Gary Barlow & Friends is a TV show performed by Take That lead singer and The X Factor UK judge Gary Barlow recorded live at the Manchester Apollo, and issued on 1st January 2013. The performances include collaboration with English comedian and actor Peter Kay, his fellow The X Factor judge Nicole Scherzinger, English songwriter Mark Owen and British boy band JLS.
James Corden and Gary Barlow head out on a road trip for this BBC One documentary, as James gets up close and personal with the man behind the music of his youth and discusses Gary’s meteoric pop comeback. Gary Barlow has had one of the most incredible stories in pop history. We follow Gary’s near-25-year career, from how his career began, the Take That phenomenon, the wilderness years as the industry he loves cast him aside, and the darker times which have inspired his lyrics.
One of our biggest music stars Gary Barlow faces his toughest gig when he heads to the harsh terrain of Afghanistan to perform an exclusive concert for British troops. The morale-boosting visit sees the X Factor judge spend two days with soldiers, sailors and airmen, both Regular and Reservist, experiencing life on the base and culminating in a one-off performance in front of around 1,000 troops. Travelling around 4,000 miles to Camp Bastion in Helmand Province, our cameras are granted exclusive access to follow the superstar as he gains an invaluable insight into life in camp for these extraordinary servicemen and women.
Gary Husband, English legendary drummer and pianist, interprets the work of Mahavishnu guitar great and bandmate John McLaughlin (Miles Davis, The Mahavishnu Orchestra, the 4th Dimension). “This is Gary Husband in full bloom: Wonderful!!!”John McLaughlin. “These are tour-de-force piano performances, with effortless technical piano artistry.” MICHAEL GIBBS (arranger, Mahavishnu Orchestra “Apocalypse”).“Supreme inventiveness, absolute creativity and unique and deeply moving piano music!! Truly inspiring!!” CHICK COREA.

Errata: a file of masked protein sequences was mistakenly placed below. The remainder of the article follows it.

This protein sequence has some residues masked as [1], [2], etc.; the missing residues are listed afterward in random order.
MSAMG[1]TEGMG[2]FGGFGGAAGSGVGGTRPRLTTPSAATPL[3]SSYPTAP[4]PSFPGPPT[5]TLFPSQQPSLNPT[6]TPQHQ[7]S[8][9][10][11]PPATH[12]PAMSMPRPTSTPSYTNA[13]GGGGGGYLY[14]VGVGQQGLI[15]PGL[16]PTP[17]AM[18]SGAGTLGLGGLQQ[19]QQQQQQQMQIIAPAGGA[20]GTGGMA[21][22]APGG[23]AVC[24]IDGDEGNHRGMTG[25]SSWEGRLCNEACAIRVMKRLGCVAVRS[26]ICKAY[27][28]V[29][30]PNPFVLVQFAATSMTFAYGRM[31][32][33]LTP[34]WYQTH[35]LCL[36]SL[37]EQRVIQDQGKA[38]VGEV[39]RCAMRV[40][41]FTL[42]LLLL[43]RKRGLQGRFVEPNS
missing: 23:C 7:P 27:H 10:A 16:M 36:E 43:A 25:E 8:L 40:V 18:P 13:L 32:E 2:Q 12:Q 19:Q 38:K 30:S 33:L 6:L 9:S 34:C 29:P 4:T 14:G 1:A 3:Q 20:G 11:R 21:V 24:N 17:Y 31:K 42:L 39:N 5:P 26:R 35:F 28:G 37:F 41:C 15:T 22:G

Robert Walter hails from the Greyboy academy of jazz. Spirit of '70 is a solid outing for him, but the funk/jazz legend Gary Bartz steals the show. On tracks like "Corey's Snail and Slug Death," Bartz plays with restraint, frothing with fresh ideas and confidently reaffirming his status as an underrated jazz giant. "Volcanic Acne" is the most cohesive track on the album and shows just how exciting Walter's playing can be when he's inspired. Walter's desire to re-create the "'70s spirit" unfortunately fails to reinvent it.
The young, American, all-female Lark Quartet have been gathering prizes and critical encomia over the past ten years or so, and these sensitively prepared performances of three of Schnittke’s most memorable chamber pieces show just why. I’m pretty sure I’ve not heard a better focused or more full-blooded account of the Second Quartet, nor one which held my attention more consistently.